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Shining the light on sunscreens
Skin Institute
October 17, 2016

Did you know that almost 70,000 Kiwis are diagnosed with skin cancer every year?  It’s now New Zealand’s most common cancer, and we can all help avoid it by using the right sunscreen every day.

Sunscreens are effectively filters, screening out most of the sun’s UV rays – UVA and UVB rays.  And these rays are present in our atmosphere whether the sun’s out, its cloudy or even when it’s raining.

What does UVA and UVB mean?
UVA (A is for ageing) is a long wavelength and penetrates deeper into the skin than UVB.  It’s responsible for causing loss of texture and tone, broken blood vessels, and drooping and sagging from damage to the underlying structure of the skin.

UVB (B is for burning) is a shorter wavelength and is responsible for causing sunburn, discoloration, skin lesions, spots and wrinkles.

90% of skin aging is caused by repeated exposure to the sun. Photo-aging, the term given to this sort of sun damage, affects the tone, colour and texture of the face, neck and the back of the hands, and often the arms and upper chest area.

Here’s a bit more detail on these super-potent damage factors:

UVA rays are able to penetrate deeper into the skin, right to the lower dermal layer. The dermal layer comprises collagen, elastin and the extra-cellular matrix, which provides structural support to the skin. It’s common to blame ‘gravity’ on the droop that happens as we age, but really it’s the fault of the skin’s internal structure breaking down, resulting in gravity having a more significant effect. Damage to the dermal layer causes loss of tone, sagging and dilated or broken blood vessels, which are most commonly visible on the nose and cheeks.

UVB can only reach the outer layer of the skin, the epidermis. UVB is responsible for the majority of sunburn. Along with giving you a tan, UVB causes the formation of freckles and dark spots, which can develop into skin cancer. And yes, exposure to UVB can also damage skin cells, promoting elastin and collagen damage.

In summary, UV-damaged cells produce free radicals that cause inflammation and result in aging.  New Zealand’s light is particularly harsh on the skin thanks to a number of factors including our UV levels and relative lack of air pollution.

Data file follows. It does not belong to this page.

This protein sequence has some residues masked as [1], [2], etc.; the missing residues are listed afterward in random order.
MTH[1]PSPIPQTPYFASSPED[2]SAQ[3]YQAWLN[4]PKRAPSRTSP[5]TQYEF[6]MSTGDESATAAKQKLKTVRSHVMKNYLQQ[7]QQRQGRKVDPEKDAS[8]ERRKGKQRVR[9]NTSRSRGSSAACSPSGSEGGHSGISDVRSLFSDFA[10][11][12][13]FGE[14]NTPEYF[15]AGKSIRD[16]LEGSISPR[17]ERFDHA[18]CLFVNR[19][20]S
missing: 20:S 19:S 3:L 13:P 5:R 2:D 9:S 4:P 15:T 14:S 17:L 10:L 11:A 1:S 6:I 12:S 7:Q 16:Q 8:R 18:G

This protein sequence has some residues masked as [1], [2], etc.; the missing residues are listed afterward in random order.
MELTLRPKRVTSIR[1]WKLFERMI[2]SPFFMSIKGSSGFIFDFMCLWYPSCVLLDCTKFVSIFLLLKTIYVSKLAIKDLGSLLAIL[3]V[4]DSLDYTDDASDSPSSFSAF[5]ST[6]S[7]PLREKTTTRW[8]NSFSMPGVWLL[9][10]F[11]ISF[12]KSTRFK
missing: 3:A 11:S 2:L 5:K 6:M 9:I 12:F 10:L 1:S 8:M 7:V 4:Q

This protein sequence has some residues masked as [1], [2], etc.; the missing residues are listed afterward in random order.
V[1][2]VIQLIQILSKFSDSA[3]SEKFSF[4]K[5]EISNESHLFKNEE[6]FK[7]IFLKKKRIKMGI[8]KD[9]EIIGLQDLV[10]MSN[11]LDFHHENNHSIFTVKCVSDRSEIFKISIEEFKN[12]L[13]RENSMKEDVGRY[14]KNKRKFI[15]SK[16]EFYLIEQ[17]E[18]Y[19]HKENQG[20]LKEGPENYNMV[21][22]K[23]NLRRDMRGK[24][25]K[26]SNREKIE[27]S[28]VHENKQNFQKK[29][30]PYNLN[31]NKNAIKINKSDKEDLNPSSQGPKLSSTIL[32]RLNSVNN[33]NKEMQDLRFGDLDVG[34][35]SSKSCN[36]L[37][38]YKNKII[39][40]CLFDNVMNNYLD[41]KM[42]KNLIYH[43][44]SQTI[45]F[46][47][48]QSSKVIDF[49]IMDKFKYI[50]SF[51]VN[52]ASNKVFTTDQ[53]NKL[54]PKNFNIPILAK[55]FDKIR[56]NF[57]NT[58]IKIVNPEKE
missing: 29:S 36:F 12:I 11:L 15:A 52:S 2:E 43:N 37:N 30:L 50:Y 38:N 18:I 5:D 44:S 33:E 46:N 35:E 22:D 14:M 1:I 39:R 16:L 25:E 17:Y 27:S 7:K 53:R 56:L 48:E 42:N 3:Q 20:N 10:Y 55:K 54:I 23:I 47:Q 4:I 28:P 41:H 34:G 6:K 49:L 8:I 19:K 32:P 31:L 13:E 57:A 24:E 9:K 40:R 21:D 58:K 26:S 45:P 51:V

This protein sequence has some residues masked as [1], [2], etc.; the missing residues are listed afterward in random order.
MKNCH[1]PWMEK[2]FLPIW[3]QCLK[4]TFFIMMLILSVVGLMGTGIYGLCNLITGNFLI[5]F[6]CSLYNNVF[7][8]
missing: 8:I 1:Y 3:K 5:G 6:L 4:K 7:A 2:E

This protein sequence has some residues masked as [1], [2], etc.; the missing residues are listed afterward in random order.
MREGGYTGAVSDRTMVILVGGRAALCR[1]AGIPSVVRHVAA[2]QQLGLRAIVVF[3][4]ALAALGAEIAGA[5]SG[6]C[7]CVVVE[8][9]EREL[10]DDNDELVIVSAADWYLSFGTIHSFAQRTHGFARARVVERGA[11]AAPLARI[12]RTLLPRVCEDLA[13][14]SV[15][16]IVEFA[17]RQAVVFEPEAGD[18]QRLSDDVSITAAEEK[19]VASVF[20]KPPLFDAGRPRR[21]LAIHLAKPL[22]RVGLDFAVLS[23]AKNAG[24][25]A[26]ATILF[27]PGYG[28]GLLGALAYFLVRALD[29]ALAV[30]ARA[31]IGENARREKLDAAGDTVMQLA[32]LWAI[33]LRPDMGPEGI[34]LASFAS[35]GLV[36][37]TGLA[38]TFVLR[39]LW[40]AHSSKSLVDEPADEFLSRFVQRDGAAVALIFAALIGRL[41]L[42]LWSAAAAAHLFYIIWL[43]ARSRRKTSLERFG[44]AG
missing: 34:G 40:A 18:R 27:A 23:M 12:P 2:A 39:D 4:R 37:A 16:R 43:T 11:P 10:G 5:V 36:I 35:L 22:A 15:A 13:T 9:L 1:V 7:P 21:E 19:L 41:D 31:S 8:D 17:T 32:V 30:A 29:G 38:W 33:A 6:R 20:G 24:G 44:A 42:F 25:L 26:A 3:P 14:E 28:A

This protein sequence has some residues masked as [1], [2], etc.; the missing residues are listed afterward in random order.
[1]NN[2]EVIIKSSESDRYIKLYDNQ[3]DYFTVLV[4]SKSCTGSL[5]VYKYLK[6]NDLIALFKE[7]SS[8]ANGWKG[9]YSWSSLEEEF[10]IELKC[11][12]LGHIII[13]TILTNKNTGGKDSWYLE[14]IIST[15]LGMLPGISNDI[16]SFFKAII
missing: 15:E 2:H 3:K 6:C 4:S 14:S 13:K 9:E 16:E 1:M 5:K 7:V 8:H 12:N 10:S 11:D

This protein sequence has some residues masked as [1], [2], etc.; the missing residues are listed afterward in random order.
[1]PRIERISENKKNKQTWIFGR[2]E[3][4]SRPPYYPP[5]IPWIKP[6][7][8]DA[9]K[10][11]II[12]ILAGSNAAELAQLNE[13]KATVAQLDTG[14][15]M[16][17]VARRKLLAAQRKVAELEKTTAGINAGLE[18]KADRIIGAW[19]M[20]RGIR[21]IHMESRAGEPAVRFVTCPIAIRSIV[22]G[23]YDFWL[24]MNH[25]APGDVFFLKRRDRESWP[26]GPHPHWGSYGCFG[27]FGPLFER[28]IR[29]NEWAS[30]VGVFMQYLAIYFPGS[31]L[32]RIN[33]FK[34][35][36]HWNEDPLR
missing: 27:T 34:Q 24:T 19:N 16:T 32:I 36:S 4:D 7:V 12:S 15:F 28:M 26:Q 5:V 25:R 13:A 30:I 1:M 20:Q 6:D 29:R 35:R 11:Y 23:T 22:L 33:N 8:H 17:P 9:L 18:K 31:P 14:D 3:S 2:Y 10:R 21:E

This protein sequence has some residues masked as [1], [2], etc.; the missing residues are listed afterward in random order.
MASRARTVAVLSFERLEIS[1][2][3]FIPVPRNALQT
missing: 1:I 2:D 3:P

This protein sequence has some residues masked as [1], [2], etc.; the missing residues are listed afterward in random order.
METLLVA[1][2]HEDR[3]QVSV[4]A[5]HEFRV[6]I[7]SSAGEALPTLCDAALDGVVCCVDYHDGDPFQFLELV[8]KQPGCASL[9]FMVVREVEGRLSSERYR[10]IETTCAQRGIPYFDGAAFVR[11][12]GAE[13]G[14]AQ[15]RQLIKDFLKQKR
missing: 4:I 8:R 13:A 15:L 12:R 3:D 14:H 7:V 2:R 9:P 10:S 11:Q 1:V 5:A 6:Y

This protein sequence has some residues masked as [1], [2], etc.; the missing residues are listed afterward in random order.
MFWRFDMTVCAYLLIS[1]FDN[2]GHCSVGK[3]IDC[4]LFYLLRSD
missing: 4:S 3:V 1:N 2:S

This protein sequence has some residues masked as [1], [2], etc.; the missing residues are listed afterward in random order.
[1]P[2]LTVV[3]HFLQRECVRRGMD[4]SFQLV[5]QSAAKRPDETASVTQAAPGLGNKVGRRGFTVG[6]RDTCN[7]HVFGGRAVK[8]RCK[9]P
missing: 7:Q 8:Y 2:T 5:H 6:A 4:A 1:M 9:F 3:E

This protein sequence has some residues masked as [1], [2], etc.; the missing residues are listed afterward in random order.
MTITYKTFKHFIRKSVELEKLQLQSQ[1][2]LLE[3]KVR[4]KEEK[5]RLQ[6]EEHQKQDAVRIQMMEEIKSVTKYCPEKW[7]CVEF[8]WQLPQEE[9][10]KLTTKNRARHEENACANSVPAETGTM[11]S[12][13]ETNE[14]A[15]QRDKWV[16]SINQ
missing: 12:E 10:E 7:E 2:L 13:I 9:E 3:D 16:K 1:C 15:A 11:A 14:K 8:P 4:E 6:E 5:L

How to protect your skin against UVA and UVB?
Wearing a broad-spectrum sunscreen everyday (on the exposed parts of your body) will help block UVA and UVB rays from damaged your skin.  Make sure you apply enough sunscreen to provide good coverage on your skin and ensure its applied at least 20 minutes before you head outside.

Most sunscreens will only protect you for 2 hours, so re-applying your sunscreen throughout the day, especially if you’ve been in water is a must.

Are there different types of sunscreens?
You can split them into two types – chemical and physical.  Higher-priced products may also deliver additional antioxidants while they protect you.

Generally, chemical barriers absorb the UVs, converting them into energy and then safely filtering them through the body’s own cooling system.

Physical zinc-based sunscreens, on the other hand, bounce the UVs back and away from the body, scattering it like a mirror ball on a dance floor.

What’s better?
Chemical screens are great when you are really active and the all-day varieties really do last all day long.

Zinc can help to repair your skin while you protect it, but zinc and water (or perspiration) don’t mix so if you’re out for a run and likely to wipe your face with a hand or towel then you are safer wearing a chemical sunscreen.

Short on time? Be aware that zinc blocks immediately, while a chemical sun block takes at least 30 minutes to be absorbed before it’s fully effective.

Tip: It’s most effective to apply your chemical sunscreen underneath your moisturiser.


Protect your skin every day.  Check out our range of recommended sunscreens available on our Skin Store or in our clinics nationwide.

If you haven’t had your skin checked before (or in the last 2 years), book a full body skin cancer consultation with a specialist doctor at Skin Institute.  Call 0800 SKIN DR or book online now.


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Book a skin cancer consultation

Book a skin cancer consultation with one of our Doctors. You may be after a full body skin cancer assessment, or a consultation for a specific skin cancer concern. Whatever your need, we have Doctors available to help.